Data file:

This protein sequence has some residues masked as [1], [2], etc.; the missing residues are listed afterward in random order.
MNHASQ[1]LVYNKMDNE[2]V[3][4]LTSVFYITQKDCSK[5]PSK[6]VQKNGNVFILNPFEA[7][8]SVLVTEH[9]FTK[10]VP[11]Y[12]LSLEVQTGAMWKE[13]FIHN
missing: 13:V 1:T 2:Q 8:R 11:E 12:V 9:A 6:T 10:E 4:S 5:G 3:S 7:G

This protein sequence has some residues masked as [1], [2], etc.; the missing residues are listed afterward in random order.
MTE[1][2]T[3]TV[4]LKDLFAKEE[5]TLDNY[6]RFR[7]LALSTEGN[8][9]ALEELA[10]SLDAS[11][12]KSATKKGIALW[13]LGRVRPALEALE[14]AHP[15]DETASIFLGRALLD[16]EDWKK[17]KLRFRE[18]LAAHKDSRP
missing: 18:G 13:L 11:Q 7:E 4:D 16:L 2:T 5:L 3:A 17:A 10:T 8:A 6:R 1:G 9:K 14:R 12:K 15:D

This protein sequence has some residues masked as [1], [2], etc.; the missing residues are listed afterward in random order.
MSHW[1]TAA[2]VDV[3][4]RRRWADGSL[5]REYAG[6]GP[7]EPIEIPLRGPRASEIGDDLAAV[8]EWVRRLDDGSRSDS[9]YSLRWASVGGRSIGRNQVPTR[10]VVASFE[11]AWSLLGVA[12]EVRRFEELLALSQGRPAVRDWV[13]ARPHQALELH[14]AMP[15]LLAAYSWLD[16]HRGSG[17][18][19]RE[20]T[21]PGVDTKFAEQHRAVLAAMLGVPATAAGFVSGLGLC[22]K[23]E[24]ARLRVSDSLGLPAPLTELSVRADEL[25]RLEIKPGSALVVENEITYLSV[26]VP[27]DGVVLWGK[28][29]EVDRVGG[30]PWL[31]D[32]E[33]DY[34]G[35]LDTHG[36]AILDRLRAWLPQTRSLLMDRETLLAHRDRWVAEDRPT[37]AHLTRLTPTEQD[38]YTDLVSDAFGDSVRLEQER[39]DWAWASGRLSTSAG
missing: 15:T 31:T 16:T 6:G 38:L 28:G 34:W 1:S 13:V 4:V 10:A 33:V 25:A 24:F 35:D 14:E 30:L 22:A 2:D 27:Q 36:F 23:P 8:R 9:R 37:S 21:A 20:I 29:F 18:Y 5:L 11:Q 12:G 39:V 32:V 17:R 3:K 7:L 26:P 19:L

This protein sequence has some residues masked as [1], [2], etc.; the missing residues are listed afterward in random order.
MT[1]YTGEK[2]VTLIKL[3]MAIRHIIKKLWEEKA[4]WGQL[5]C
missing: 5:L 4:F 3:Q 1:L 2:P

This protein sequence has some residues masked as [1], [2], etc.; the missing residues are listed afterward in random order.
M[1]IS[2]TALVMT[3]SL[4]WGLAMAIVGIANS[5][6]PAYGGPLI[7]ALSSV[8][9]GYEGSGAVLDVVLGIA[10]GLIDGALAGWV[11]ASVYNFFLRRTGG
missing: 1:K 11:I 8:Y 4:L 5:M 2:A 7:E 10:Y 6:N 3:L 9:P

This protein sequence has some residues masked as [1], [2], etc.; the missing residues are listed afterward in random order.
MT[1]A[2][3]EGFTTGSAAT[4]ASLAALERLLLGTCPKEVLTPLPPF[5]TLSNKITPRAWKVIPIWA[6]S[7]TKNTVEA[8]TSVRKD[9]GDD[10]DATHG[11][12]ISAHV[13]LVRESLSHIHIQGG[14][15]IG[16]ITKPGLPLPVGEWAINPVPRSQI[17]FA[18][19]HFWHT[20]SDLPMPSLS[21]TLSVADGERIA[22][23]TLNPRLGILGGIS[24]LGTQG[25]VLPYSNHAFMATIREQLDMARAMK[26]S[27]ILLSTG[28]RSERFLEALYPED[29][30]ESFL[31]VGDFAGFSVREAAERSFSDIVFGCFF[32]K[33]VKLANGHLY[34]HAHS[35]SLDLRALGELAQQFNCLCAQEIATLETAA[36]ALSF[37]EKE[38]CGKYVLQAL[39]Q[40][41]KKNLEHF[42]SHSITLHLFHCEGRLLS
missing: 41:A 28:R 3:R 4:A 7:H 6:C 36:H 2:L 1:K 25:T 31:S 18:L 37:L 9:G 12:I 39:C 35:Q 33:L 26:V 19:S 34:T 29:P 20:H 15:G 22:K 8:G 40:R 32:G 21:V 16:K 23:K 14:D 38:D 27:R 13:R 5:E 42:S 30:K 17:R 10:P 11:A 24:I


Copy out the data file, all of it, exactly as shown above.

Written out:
This protein sequence has some residues masked as [1], [2], etc.; the missing residues are listed afterward in random order.
MNHASQ[1]LVYNKMDNE[2]V[3][4]LTSVFYITQKDCSK[5]PSK[6]VQKNGNVFILNPFEA[7][8]SVLVTEH[9]FTK[10]VP[11]Y[12]LSLEVQTGAMWKE[13]FIHN
missing: 13:V 1:T 2:Q 8:R 11:E 12:V 9:A 6:T 10:E 4:S 5:G 3:S 7:G

This protein sequence has some residues masked as [1], [2], etc.; the missing residues are listed afterward in random order.
MTE[1][2]T[3]TV[4]LKDLFAKEE[5]TLDNY[6]RFR[7]LALSTEGN[8][9]ALEELA[10]SLDAS[11][12]KSATKKGIALW[13]LGRVRPALEALE[14]AHP[15]DETASIFLGRALLD[16]EDWKK[17]KLRFRE[18]LAAHKDSRP
missing: 18:G 13:L 11:Q 7:E 4:D 16:L 2:T 5:L 3:A 17:A 10:T 8:A 6:R 1:G 9:K 14:R 12:K 15:D

This protein sequence has some residues masked as [1], [2], etc.; the missing residues are listed afterward in random order.
MSHW[1]TAA[2]VDV[3][4]RRRWADGSL[5]REYAG[6]GP[7]EPIEIPLRGPRASEIGDDLAAV[8]EWVRRLDDGSRSDS[9]YSLRWASVGGRSIGRNQVPTR[10]VVASFE[11]AWSLLGVA[12]EVRRFEELLALSQGRPAVRDWV[13]ARPHQALELH[14]AMP[15]LLAAYSWLD[16]HRGSG[17][18][19]RE[20]T[21]PGVDTKFAEQHRAVLAAMLGVPATAAGFVSGLGLC[22]K[23]E[24]ARLRVSDSLGLPAPLTELSVRADEL[25]RLEIKPGSALVVENEITYLSV[26]VP[27]DGVVLWGK[28][29]EVDRVGG[30]PWL[31]D[32]E[33]DY[34]G[35]LDTHG[36]AILDRLRAWLPQTRSLLMDRETLLAHRDRWVAEDRPT[37]AHLTRLTPTEQD[38]YTDLVSDAFGDSVRLEQER[39]DWAWASGRLSTSAG
missing: 15:T 31:T 16:T 6:G 38:L 28:G 34:W 1:S 13:V 4:V 10:A 33:V 25:A 24:F 35:D 14:E 30:L 22:A 2:D 27:Q 36:F 23:P 8:R 9:R 37:S 21:A 20:I 29:F 18:Y 5:L 11:Q 12:G 39:V 32:V 17:R 3:K 7:L 26:P 19:L

This protein sequence has some residues masked as [1], [2], etc.; the missing residues are listed afterward in random order.
MT[1]YTGEK[2]VTLIKL[3]MAIRHIIKKLWEEKA[4]WGQL[5]C
missing: 5:L 4:F 3:Q 1:L 2:P

This protein sequence has some residues masked as [1], [2], etc.; the missing residues are listed afterward in random order.
M[1]IS[2]TALVMT[3]SL[4]WGLAMAIVGIANS[5][6]PAYGGPLI[7]ALSSV[8][9]GYEGSGAVLDVVLGIA[10]GLIDGALAGWV[11]ASVYNFFLRRTGG
missing: 1:K 11:I 8:Y 4:L 5:M 2:A 7:E 10:Y 6:N 3:L 9:P

This protein sequence has some residues masked as [1], [2], etc.; the missing residues are listed afterward in random order.
MT[1]A[2][3]EGFTTGSAAT[4]ASLAALERLLLGTCPKEVLTPLPPF[5]TLSNKITPRAWKVIPIWA[6]S[7]TKNTVEA[8]TSVRKD[9]GDD[10]DATHG[11][12]ISAHV[13]LVRESLSHIHIQGG[14][15]IG[16]ITKPGLPLPVGEWAINPVPRSQI[17]FA[18][19]HFWHT[20]SDLPMPSLS[21]TLSVADGERIA[22][23]TLNPRLGILGGIS[24]LGTQG[25]VLPYSNHAFMATIREQLDMARAMK[26]S[27]ILLSTG[28]RSERFLEALYPED[29][30]ESFL[31]VGDFAGFSVREAAERSFSDIVFGCFF[32]K[33]VKLANGHLY[34]HAHS[35]SLDLRALGELAQQFNCLCAQEIATLETAA[36]ALSF[37]EKE[38]CGKYVLQAL[39]Q[40][41]KKNLEHF[42]SHSITLHLFHCEGRLLS
missing: 41:A 28:R 3:R 4:A 7:H 6:C 36:H 2:L 1:K 25:T 31:S 18:L 37:L 9:G 12:I 39:C 35:Q 33:L 26:V 19:S 34:T 29:P 20:H 15:G 22:K 8:G 40:R 32:G 21:V 16:K 23:K 14:D 38:D 27:R 13:R 5:E 42:S 30:K 17:R 10:P 11:A 24:I